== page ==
“BUT, I LOOK SO COOL WHEN I SMOKE”
Science’s discoveries of the hazards of smoking during the twentieth century seem to have gone unnoticed or at least ignored by many of us. Images of smoking in the movies and on television have tended to reinforce notions of smoking as being “cool.” It is hard to find a depiction of a very manly private detective like Humphry Bogart or a sultry, sophisticated female character like Lauren Bacal’s without a cigarette hanging from their lips or perched delicately between their first and second fingers. In the 1950s, when smoking first became linked to lung cancer by the science community, and early 1960s, it was common to see television commercials showing very “manly” men and very attractive “sophisticated” women enjoying the “pleasures” of smoking. Magazine and other print advertisements in the 40s and 50s also expounded upon the “mental and physical” attributes of smoking:
“MAD AS A WET HEN? That’s natural when little annoyances ruffle you.
But the psychological fact is: pleasure helps your disposition. That’s why everyday pleasures, like smoking for instance, are important. If you’re a smoker, you’re wise to choose the cigarette that gives the most pleasure. And that’s a Camel!” “Gene Nelson, screen and stage star, says: ‘I’ve tried ‘em all. It’s Camels for me!”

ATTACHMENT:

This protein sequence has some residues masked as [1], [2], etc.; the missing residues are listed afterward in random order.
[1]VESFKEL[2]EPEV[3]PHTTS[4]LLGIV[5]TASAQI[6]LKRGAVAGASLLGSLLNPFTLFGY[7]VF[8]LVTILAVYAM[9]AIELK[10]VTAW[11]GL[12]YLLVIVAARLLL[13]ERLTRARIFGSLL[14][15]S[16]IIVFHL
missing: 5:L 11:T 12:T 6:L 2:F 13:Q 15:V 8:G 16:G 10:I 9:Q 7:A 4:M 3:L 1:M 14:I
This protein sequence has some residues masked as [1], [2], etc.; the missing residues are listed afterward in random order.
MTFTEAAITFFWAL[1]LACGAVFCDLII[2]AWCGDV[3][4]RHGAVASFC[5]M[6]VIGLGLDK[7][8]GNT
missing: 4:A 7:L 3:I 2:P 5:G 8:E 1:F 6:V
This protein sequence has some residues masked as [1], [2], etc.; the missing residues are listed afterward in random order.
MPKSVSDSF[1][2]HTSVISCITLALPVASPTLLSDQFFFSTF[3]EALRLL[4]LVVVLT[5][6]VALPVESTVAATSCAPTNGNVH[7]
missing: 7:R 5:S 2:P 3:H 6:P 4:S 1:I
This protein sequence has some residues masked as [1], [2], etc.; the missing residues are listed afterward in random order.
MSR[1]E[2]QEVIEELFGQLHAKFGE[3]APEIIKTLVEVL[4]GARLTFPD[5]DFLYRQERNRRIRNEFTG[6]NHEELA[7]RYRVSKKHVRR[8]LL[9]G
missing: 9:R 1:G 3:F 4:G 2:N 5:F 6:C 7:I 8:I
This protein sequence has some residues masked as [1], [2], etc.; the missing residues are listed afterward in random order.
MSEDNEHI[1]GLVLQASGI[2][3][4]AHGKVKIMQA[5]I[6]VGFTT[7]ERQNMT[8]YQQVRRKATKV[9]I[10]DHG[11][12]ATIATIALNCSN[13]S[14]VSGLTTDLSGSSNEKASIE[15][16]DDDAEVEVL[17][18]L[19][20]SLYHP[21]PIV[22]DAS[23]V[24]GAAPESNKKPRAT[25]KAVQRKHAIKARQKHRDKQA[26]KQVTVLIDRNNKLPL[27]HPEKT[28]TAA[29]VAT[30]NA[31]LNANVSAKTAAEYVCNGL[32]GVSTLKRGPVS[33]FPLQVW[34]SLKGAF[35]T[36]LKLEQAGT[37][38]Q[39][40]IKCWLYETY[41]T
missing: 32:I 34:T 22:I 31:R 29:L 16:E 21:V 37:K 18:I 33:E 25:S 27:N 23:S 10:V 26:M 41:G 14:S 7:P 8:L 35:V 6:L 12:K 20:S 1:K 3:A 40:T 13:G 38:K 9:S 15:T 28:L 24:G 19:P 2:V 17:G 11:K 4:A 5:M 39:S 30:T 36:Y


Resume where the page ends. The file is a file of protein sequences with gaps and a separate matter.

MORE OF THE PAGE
Women were equally targeted:
“She swims… she rides… she’s typically modern in her zest for the active life.
Typically modern, too, in wanting to know the facts about the cigarette she
smokes. In choosing Camels, Dorothy Van Nuys enjoys the scientific assurance
of a slower-burning cigarette. That means more coolness, freedom from the
harsh, irritating qualities of excess heat… extra mildness. And she knows, from independent laboratory reports, that in the smoke of extra-mild Camels, there is less nicotine.”